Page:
7. I think the fansub and some of the comments here may give the impression that the comedian rages against the Norwegian words as incomprehensible, when it is rather the mentality behind the words that he rages against. He does seem to understand all or nearly all of the text (written Danish and written Norwegian is quite similar, it usually is the pronounciation that surprise speakers of the other language) . What he makes fun of is how the people who made the board posted at the beach spell out absolutely everything. While I can understand and appreciate this view, I must admit that as a civil servant working with public information, it is often amazing how little you can leave unsaid or unexplained…

    1. And increasingly the US mentality of suing about anything is making its way into the Norwegian psyche, thanks to massive movie and tv series imports.

        1. No specific example on hand, just a observation (tho potentially media distorted) that the number of lawsuits over things like public statements have been on the rise.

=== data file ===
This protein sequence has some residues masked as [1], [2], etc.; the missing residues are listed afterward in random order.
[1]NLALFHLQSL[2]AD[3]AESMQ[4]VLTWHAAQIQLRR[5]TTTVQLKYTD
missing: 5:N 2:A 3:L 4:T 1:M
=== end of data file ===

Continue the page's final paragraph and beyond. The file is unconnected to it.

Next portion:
8. Danish and Norwegian are more closely related languges, but you wouldn’t think so from listening – phonetically Norwegian and Swedish sound closer due to their “singing” rhythm which Danish lacks.

    A lot of words are the same in all three languages, but as someone else pointed out there are exceptions. Like the Swedish word for snot is Danish for string (snor.)

    I speak Danish and Swedish and understand Norwegian due to that (depending on the dialect), but if you want a real effed up language I recommend trying to learn Finnish.

  9. I lived in Copenhagen for eight years.  Yes, I learnt Danish – but unfortunately with a teensy bit of a Copenhagen accent (I even lived on Amager, for those Danes who know about these things) …

    The thing I found about Danish comedy was how close it was to the English.  Monty Python is hugely popular in Denmark – and one of the first TV shows I watched was “Madrill Aftalen”, which owed more than a nod to the Pythons (indeed, one episode had John Cleese himself in it, although I’m not sure he really knew what was going on).  Danish stand-up comedy (of which Anders Lund Madsen is a master – as you can tell) is extremely good (Omar Marzouk, Anders Mathiesen and the amazing Niels Hausgaard are also worth checking out).And if you ever get a chance (I know not where), watch “The Olsen Gang” films with English subtitles.  They are masterworks of Danish cinematography from the 60s and 70s.  Copenhagen itself is filmed with great care and attention, and you’ll feel a nostalgia for a city you have never even visited!Finally, for the Danes, Swedes and Norwegians (and everyone else) … As Peter Brülls alluded to earlier, this webcomic explains *everything* …http://satwcomic.com/the-world